Back in 2009, documentary filmmaker Andrew Rossi was amazed by how many media watchers were predicting the imminent demise of the print edition of the New York Times, the paper that for more than 150 years had represented the gold standard in daily print journalism.
Using celebrated media reporter David Carr as his entrée, he decided to chronicle the enterprise, with the result being "Page One: Inside the New York Times," a documentary that opened last week in New York and screens on Wednesday night at the Los Angeles Film Festival, just prior to its L.A. opening.
"There were so many smart people at that moment talking about the great digital revolution, and saying, 'There's gonna be a lot of dead bodies, and if the Times is one of them, so be it,'" Rossi said. "And that stuck me as a very strange position for smart people to be taking."
Warnings of the Times' demise proved to be unfounded, though the paper is still struggling with its online strategy.
And while it farmed out its own review of the film to non-staffer Michael Kinsley, who panned the film, Carr has been an enthusiastic supporter, and Rossi insists that most other Times staffers have been similarly positve.
The following are excerpts from separate interviews with Rossi (left) and Carr (below), in which they talked to TheWrap about the beginnings of what Carr thought was a bad idea, the time the filmmaker went too far, and whether the New York Times needs to stay in print in order to remain the New York Times.
Andrew Rossi: I interviewed David for a movie I was doing for HBO, and our conversation, which was ostensibly about new media and social media and all the wonderful things about it, kept circling back to this notion of where is the place for legacy media in that future. And immediately this light bulb went off, and I said to him on the spot, "What if we did a movie about you, and about the New York Times?"
David Carr: I thought it was a terrible idea. And I said, "Great, go ask my bosses," thinking I'm going to get rid of him that way. And they said OK. I've never asked [editor] Bill [Keller] why he did that.
After Andrew was with me for four or five days, I was just losing my marbles. I finally said, "You should broaden out to some of my other colleagues, and you and I should spend a little less quality time together."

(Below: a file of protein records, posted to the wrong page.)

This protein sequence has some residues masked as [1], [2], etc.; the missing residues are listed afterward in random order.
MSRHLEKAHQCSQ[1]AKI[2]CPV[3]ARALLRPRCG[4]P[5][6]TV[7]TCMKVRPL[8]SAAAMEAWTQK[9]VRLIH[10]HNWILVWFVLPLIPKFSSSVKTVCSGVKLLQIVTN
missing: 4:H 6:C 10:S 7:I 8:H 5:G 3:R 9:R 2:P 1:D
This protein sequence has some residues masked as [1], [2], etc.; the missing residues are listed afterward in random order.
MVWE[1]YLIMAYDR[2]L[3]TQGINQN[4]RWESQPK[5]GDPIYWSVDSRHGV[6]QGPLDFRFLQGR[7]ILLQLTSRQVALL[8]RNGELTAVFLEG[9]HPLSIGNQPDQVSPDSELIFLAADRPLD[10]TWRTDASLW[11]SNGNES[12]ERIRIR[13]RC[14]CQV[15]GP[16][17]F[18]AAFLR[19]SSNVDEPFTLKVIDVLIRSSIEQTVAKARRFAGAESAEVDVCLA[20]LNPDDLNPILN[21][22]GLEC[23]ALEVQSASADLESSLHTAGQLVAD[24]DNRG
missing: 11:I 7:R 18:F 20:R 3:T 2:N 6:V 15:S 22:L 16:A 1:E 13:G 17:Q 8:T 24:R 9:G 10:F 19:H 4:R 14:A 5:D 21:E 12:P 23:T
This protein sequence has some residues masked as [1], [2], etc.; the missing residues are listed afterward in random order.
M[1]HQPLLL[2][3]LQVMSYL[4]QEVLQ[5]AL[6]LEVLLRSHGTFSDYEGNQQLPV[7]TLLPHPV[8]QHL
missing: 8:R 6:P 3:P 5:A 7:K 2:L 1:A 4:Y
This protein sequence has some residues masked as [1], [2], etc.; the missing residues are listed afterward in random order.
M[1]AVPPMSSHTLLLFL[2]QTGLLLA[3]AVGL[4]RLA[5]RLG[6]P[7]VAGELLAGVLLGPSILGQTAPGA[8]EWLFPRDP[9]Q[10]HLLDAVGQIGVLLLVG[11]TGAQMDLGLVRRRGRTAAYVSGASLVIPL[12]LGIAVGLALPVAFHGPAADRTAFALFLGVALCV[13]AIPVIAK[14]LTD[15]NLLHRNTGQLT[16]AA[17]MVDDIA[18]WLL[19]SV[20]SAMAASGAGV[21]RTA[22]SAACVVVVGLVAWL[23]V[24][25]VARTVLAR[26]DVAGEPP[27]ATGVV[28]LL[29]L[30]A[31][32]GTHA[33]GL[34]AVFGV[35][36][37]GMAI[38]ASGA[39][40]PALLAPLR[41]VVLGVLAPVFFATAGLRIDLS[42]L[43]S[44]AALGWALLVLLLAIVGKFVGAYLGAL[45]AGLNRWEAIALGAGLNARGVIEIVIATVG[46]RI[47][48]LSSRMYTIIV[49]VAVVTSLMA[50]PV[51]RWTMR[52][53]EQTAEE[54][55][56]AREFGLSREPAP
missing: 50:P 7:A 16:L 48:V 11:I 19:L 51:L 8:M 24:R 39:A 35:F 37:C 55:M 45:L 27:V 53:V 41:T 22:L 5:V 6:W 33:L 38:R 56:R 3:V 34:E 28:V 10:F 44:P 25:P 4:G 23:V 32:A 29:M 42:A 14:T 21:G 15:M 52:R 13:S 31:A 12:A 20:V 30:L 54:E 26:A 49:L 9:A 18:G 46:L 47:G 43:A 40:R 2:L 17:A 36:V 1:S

Rossi: It ended up being a great thing that he suggested that he didn’t want to be the sole subject of the film. Because the message ultimately is about this journalistic process, about creating stories that are engaged in by editors and writers and this whole panoply of resources. It’s not about one star.
Carr: If you want to signal to people what a jerk you are, having somebody walk behind you with a camera through a newsroom is the way to do it. You just might as well have a flashing sign on the cameraman saying, "FOLLOWING THE A-HOLE."
ALL ACCESS … ALMOST
Rossi: The only problem I had with access was in November of 2009, when the paper went through the second or third round of layoffs. My purview was to focus on the media desk, but at the moment people were announcing that they were taking buyouts, and I went to interview several of those people. And at a certain point they were going to start laying people off, and they asked me to not capture that part.
Carr: He got into a little bit of a jam the day of the layoffs, I remember that. People didn’t want him around. But like most documentarians, he got what he wanted before they threw him out. And then he had to negotiate his way back in.
Also, the women in the media department did not participate. They didn’t think it was a very good idea, and they didn’t want to be part of it. So you end up with hammy, needy males sort of swanning about. So there's a kind of self selection going on in the film.
Rossi: I think the general consensus is that that someday imminently there will not be a paper product, or if it does exist it'll be like a luxury artifact that will be super-expensive. But I think the message of "Page One" is that quality journalism is what matters, and that original reporting and boots-on-the-ground reporting, as much as that’s a cliché, is what matters.
Of course, those Tiffany ads at the top of A3 in the physical paper, for which they can charge incredible amounts of money, are still really important, because they're paying for all that reporting. So the physical paper probably isn’t going anywhere until the online journalism can be monetized to bridge that gap.
Carr: Ask the 40 million people who visit us on the web whether we need to be in print to be the New York Times. Ask the 100,000 or 200,000 people who are paying for our product on the web. They're not buying the Schmeckler Times. The brand is meaningful. It conveys not just authority but industry behind the work.
I love the printed artifact. I get four newspapers at my house every single day, including the New York Times. But I don’t think it's where the soul of the enterprise lives. I don’t think it has to smell like ink to smell like the New York Times.
Getty Images photos by Jemal Countess (Carr) and Larry Busacca (Rossi).